2. The DHCP local server initiates authentication with the Junos OS RADIUS client.
  3. The RADIUS client sends an Access-Request message on behalf of the subscriber (DHCP client) to the external RADIUS server. The message includes the subscriber’s (DHCP client’s) client-sourced DHCP options.
  4. The external RADIUS server responds by sending an Access-Accept message to the RADIUS client. The Access-Accept message includes the RADIUS-sourced opaque DHCP options in VSA 26-55.
  5. The RADIUS client sends the DHCP options string to DHCP local server. If there are multiple VSA 26-55 instances, the RADIUS client first assembles them into a single options string.
  6. DHCP local server processes all options into the DHCP offer (or DHCPv6 reply) message, except for the RADIUS-sourced VSA 26-55 DHCP options. After processing all other options, DHCP local server then appends the unmodified VSA 26-55 DHCP options to the message and sends the message to the subscriber (DHCP client).
  7. The subscriber (DHCP client) is configured with the DHCP options.
  8. The following operations occur after the subscriber (DHCP client) receives the DHCP options:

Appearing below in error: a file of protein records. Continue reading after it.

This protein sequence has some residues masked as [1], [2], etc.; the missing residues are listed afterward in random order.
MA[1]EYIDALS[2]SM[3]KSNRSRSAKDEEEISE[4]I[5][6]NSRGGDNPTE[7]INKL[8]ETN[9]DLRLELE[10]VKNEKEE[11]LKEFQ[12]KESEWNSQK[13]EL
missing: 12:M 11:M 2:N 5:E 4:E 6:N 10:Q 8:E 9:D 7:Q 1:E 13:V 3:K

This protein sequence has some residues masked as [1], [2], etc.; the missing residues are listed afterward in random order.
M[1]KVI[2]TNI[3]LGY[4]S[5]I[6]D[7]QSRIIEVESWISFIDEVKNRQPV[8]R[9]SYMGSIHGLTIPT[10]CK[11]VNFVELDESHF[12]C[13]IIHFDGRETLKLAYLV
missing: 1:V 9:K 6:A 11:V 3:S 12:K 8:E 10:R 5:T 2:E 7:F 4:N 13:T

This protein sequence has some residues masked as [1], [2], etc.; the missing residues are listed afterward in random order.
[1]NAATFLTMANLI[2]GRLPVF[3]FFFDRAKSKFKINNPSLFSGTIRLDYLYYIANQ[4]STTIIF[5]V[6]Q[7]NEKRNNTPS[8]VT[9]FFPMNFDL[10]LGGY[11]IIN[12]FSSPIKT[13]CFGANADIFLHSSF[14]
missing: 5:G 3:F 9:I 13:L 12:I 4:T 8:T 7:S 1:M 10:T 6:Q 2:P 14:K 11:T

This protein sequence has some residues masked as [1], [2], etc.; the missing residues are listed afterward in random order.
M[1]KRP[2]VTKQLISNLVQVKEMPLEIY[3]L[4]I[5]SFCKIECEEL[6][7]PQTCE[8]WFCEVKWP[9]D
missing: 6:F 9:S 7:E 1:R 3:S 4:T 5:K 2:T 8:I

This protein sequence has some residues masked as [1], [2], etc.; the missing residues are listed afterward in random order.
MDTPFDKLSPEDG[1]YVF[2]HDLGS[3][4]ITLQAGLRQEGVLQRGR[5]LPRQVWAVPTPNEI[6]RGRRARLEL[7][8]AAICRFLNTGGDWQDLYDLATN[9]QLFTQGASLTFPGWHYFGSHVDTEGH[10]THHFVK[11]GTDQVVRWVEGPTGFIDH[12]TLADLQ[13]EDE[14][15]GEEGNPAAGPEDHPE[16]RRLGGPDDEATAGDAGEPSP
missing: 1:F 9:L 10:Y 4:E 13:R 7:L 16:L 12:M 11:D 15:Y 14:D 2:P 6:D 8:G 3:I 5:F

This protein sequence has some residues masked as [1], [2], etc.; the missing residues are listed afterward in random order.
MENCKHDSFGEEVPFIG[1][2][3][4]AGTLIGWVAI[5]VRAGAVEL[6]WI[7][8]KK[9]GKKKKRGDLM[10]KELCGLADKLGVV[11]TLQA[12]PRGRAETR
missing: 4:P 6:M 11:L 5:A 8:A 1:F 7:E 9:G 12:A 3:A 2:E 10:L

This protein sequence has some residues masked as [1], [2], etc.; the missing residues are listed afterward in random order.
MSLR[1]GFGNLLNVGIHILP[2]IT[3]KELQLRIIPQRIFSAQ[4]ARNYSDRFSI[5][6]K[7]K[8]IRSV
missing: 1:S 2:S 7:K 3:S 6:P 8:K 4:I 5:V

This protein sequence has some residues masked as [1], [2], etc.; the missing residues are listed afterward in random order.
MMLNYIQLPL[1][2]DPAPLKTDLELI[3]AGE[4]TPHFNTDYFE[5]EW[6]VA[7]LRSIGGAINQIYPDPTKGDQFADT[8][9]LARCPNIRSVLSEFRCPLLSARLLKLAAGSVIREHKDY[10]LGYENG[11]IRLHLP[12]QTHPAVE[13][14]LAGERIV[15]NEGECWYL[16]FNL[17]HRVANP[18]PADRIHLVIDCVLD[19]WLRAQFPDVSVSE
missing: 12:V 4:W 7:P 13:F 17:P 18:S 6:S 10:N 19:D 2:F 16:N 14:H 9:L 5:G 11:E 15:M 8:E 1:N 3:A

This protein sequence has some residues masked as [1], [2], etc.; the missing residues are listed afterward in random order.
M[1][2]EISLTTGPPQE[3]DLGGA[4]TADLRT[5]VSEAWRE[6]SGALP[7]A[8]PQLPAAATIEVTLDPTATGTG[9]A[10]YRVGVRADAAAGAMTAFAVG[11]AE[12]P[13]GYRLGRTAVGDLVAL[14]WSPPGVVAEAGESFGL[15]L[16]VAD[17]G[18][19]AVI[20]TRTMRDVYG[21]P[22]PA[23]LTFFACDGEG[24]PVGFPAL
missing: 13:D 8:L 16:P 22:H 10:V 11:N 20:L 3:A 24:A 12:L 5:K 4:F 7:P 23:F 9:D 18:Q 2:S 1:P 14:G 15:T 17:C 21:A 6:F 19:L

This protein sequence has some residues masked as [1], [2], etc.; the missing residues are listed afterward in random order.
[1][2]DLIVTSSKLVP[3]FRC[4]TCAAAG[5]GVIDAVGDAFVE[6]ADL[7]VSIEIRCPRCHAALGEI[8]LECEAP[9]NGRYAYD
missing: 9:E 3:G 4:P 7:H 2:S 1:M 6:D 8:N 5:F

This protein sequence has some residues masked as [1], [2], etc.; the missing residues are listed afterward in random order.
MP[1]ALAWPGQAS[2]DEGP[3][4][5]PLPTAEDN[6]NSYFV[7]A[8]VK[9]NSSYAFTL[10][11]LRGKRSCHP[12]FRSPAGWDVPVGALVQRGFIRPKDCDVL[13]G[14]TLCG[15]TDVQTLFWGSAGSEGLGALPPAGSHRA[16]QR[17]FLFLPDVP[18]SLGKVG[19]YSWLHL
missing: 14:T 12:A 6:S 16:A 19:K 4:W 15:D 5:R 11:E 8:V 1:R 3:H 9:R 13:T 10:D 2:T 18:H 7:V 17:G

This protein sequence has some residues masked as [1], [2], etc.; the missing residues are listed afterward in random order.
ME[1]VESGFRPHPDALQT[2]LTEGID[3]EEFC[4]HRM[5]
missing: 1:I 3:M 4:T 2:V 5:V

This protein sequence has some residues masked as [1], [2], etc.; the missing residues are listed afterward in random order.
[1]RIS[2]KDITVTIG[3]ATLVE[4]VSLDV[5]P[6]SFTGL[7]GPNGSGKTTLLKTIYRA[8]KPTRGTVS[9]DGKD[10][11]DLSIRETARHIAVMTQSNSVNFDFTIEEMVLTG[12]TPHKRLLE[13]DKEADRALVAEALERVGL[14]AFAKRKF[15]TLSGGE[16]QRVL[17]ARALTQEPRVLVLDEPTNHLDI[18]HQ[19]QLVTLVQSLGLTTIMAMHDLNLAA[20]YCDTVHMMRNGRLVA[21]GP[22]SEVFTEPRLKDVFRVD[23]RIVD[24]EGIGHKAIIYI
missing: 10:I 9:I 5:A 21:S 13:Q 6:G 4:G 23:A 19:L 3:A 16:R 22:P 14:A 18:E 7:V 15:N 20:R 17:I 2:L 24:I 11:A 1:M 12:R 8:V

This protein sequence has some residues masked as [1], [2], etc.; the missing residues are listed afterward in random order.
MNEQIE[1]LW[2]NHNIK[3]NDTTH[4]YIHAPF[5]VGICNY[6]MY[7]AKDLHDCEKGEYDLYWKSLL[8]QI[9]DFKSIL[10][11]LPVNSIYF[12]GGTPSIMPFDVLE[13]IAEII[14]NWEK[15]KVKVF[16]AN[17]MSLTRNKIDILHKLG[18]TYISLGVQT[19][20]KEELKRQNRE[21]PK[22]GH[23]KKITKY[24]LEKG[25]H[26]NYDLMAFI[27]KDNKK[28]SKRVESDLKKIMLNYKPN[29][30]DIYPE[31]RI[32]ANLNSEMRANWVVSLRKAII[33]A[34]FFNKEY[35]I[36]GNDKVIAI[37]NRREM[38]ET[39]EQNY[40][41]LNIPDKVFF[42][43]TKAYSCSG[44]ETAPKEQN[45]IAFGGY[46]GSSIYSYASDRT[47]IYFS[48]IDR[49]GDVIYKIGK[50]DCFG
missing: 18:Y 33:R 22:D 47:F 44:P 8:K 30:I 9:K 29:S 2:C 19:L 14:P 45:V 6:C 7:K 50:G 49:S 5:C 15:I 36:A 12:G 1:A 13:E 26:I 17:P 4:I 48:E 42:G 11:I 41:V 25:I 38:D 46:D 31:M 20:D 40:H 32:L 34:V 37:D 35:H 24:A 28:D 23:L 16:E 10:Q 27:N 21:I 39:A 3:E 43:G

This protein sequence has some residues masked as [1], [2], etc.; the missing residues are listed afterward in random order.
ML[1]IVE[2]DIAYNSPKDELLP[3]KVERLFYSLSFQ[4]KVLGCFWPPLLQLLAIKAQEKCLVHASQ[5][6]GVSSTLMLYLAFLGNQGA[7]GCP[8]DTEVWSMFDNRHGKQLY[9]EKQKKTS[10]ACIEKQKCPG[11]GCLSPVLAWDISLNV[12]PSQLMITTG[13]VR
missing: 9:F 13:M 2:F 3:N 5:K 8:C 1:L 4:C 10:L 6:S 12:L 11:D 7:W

• Accounting—The RADIUS client sends Acct-Start and Interim-Accounting requests to the RADIUS server, including the RADIUS-sourced DHCP options in VSA 26-55. By default, the DHCP options are included in accounting requests.

    • Renewal—When the subscriber (DHCP client) renews, the cached DHCP options value is returned in the DHCP renew (or DHCPv6 ACK) message. The originally assigned DHCP options cannot be modified during a renew cycle.

    • Logout—When the subscriber (DHCP client) logs out, the RADIUS client sends an Acct-Stop message to the RADIUS server, including the RADIUS-sourced VSA 26-55.

Multiple VSA 26-55 Instances Configuration

VSA 26-55 supports a maximum size of 247 bytes. If your RADIUS-sourced DHCP options field is greater than 247 bytes, you must break the field up and manually configure multiple instances of VSA 26-55 for the RADIUS server to return. When using multiple instances for an options field, you must place the instances in the packet in the order in which the fragments are to by reassembled by the RADIUS client. The fragments can be of any size of 247 bytes or less.